There are features included with the theme that allow different content to be directed to each of these devices. For example, a different menu is used for phones, a modified pull-down for small tablets, and a standard pull-down menu for large tablets and desktops. Mobile devices will automatically display links differently because the traditional mouse-over hover effects often used on desktop browsers don’t work that well on touch devices. Videos (from YouTube, for example) are automatically displayed in the correct size. These features all happen automatically. While many of these features could be done by strictly responsive design, others (such as YouTube video sizing) require more active, device specific measures.

There are other features that allow the content creator to manually control content display for different devices. For example, the standard WordPress sidebars are automatically hidden, but an alternative sidebar is provided for more appropriate display on small screens. The creator can also selective display one kind of externally provided content (ads, for example) that still is often not responsive on desktops, while providing an alternative version for mobile devices – perhaps a fixed ad or other non-rotating but responsive content.

Weaver II’s Mobile View Design

Now that Weaver II’s Mobil View has been in use for some time, I thought it might be useful to summarize just what the Mobile View design philosophy is.

When a site with Weaver II is viewed from a mobile device,  the design is to present the mobile  view by default – which is really designed to be easily readable and navigated on the smaller screen. Weaver II’s mobile device model includes smart phones, small tablets (such as a Kindle Fire), and large tablets (such as an iPad).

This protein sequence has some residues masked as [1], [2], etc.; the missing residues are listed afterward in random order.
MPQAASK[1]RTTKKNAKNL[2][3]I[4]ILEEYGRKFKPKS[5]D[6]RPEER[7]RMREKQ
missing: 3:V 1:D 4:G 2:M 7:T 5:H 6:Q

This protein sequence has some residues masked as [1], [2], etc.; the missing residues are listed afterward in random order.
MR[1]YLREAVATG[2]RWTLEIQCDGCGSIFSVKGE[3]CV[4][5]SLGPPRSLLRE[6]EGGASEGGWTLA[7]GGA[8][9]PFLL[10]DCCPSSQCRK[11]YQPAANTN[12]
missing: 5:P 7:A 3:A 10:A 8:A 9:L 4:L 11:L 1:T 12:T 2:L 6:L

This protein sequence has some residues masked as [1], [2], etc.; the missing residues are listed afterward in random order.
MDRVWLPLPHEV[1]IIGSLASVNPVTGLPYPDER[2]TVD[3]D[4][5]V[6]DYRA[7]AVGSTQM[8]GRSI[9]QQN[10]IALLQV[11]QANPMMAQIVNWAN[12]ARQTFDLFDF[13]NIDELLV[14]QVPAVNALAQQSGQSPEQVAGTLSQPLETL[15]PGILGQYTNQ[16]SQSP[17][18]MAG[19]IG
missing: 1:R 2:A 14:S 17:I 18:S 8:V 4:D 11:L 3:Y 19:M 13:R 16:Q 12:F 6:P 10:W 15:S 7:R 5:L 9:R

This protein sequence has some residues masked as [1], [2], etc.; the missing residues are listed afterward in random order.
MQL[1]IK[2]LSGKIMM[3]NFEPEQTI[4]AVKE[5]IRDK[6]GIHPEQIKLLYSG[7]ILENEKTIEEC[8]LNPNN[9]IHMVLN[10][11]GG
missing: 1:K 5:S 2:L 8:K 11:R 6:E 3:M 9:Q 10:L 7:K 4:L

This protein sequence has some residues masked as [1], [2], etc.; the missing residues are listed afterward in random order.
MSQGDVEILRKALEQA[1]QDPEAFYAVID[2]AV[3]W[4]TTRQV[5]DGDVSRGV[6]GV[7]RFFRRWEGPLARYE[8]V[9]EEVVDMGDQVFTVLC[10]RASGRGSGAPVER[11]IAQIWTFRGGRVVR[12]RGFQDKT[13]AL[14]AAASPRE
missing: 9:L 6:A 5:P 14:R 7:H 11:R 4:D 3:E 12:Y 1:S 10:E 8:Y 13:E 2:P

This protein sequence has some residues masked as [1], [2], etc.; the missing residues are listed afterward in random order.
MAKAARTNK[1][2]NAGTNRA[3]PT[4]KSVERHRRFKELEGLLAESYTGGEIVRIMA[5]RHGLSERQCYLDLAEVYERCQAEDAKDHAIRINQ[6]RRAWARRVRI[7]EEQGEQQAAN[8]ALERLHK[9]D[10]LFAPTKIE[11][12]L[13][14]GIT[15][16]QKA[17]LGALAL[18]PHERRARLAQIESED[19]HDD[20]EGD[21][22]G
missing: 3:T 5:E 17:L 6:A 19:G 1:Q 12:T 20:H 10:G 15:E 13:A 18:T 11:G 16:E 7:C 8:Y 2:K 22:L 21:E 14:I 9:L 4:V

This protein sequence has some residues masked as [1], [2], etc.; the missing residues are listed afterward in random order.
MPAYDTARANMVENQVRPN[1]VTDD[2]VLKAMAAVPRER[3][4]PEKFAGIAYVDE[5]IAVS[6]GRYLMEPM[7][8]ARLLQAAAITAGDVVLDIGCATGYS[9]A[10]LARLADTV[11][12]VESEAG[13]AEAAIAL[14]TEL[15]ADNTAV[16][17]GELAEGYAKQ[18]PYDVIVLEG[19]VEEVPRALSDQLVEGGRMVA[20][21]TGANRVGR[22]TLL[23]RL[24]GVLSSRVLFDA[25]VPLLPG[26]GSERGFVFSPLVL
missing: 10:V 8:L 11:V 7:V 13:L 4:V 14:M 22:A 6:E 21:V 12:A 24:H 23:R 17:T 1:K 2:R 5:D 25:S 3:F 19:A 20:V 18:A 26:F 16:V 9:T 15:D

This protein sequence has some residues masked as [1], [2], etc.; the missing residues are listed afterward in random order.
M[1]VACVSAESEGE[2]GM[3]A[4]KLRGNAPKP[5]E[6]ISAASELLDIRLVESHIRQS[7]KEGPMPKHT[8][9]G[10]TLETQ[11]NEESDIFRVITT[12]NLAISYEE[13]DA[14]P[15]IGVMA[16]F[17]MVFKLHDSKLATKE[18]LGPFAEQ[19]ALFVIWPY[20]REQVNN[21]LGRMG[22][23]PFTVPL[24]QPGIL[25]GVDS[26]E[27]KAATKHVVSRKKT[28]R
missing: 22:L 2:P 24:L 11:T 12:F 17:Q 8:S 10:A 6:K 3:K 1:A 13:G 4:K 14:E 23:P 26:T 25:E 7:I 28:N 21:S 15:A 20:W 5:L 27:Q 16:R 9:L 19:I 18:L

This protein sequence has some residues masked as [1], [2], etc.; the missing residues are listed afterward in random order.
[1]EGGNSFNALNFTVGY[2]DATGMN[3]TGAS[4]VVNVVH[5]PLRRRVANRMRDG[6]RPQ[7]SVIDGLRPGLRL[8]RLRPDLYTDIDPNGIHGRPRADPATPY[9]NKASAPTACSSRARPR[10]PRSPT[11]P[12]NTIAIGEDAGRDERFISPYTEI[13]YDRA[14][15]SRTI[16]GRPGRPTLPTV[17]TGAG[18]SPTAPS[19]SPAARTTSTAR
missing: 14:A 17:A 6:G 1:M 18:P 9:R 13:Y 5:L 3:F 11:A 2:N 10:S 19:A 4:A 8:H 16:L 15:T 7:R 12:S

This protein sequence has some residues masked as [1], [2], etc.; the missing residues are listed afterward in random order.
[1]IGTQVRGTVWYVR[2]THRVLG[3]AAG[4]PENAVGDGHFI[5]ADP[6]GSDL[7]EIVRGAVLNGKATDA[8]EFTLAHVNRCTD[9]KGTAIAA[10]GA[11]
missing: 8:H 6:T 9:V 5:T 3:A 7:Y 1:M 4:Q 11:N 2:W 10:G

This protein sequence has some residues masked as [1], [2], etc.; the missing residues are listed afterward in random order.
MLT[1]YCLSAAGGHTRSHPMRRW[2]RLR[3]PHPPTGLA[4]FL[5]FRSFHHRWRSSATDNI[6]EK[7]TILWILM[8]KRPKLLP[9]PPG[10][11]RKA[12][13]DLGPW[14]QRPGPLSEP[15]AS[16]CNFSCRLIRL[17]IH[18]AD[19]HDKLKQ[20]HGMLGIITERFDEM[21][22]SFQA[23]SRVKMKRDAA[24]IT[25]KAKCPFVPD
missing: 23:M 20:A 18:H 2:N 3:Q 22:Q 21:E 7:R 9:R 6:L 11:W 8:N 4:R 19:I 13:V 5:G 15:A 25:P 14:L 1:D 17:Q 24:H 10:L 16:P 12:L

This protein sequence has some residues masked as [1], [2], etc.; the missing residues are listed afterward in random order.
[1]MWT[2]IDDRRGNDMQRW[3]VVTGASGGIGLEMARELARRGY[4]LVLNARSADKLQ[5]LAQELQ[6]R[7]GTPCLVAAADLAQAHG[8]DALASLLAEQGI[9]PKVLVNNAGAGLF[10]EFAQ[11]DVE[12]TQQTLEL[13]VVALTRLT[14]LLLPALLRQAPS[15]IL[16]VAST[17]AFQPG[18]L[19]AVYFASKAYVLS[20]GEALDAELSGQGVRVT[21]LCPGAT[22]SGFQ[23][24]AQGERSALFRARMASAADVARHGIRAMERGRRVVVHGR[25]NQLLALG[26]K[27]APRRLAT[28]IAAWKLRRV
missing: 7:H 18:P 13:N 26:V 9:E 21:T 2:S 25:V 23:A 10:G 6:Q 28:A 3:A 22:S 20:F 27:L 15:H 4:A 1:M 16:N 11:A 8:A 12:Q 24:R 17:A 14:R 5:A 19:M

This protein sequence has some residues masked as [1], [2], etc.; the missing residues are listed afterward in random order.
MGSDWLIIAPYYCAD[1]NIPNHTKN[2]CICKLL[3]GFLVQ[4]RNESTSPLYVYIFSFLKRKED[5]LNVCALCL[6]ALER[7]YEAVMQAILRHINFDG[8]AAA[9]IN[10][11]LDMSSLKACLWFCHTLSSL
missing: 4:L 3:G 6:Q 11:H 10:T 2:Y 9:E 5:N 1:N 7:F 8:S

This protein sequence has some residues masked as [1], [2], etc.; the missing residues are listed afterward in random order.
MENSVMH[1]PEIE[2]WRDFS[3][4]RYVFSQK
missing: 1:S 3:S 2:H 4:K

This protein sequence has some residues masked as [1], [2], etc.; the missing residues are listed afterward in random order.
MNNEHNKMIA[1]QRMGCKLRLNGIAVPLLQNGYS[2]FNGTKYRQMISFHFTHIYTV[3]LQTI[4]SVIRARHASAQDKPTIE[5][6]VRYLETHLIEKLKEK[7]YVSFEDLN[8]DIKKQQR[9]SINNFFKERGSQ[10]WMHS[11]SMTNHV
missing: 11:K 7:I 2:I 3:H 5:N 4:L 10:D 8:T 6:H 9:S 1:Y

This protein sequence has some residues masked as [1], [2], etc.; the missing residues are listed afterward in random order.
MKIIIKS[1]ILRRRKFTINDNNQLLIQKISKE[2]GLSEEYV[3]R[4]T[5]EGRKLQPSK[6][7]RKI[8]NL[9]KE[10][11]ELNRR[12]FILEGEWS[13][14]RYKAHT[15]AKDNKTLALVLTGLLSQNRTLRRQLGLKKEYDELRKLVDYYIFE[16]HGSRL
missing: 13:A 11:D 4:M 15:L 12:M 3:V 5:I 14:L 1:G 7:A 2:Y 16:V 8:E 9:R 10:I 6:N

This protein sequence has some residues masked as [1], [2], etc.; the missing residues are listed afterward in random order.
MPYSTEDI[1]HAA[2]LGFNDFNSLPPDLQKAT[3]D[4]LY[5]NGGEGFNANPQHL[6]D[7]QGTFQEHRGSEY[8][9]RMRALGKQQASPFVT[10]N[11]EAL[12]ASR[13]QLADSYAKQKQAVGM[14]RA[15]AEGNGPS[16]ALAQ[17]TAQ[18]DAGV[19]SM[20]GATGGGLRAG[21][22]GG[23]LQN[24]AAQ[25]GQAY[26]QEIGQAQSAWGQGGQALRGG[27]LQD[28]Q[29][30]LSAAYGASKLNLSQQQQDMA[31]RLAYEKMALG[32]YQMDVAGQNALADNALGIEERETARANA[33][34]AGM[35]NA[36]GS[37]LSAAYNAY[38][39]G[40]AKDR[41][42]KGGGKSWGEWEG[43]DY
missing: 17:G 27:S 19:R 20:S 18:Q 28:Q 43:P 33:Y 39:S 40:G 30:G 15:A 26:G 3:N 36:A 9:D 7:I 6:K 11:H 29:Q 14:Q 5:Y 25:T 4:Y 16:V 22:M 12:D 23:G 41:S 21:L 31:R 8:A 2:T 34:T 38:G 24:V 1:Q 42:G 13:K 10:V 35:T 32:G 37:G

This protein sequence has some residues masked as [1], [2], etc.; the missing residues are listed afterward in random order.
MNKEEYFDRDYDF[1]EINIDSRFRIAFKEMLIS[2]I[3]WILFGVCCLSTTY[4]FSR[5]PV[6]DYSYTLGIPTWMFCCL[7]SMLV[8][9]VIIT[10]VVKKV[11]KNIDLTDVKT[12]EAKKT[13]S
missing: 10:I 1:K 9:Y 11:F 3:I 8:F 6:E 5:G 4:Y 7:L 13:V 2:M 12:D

For the phone view, the standard mobile view includes these specific design elements:

  1. A slightly modified header – the default image will be displayed, but there is a modified Site Title that comes at the top, and also leaves room for the toggle to full screen.
  2. No sidebars – instead there is an alternate widget area displayed at the bottom.
  3. There is an alternative menu which only drops down on demand, and shows all menu entries displayed vertically. This has proven much more readable and easier to use than the initial Weaver II menu version which had the standard drop down menus offset to fit the screen.
  4. The blog page will show excerpts for entries.
  5. All links are displayed with an underline – it can be more difficult to recognize links on a touch screen.
  6. The horizontal view will automatically adjust on most devices to show more content.
  7. There is a fairly easy to spot button to switch to full screen view.

The small tablet treats the vertical and horizontal views differently. The vertical view is much like the phone view with the exception that the standard drop-down menu is used. The horizontal small tablet view will automatically (sometimes requires a manual page refresh depending on the browser being used) display the standard sidebars and hide the mobile sidebar.

The large tablet view is essentially exactly the same as the standard browser view with the exception that links are underlined, and elements may be a bit narrower on the vertical view. There are no icons to switch views.

I really believe this corresponds to the best presentation of a site on mobile devices. As an older user myself, I now find it close to intolerable when I open a site on a mobile phone size device, and get a full page view of a site with nothing big enough to read. My older eyes just can’t seen that small type. I actually now find it almost insulting that a site has not taken the trouble to present a readable site for my phone.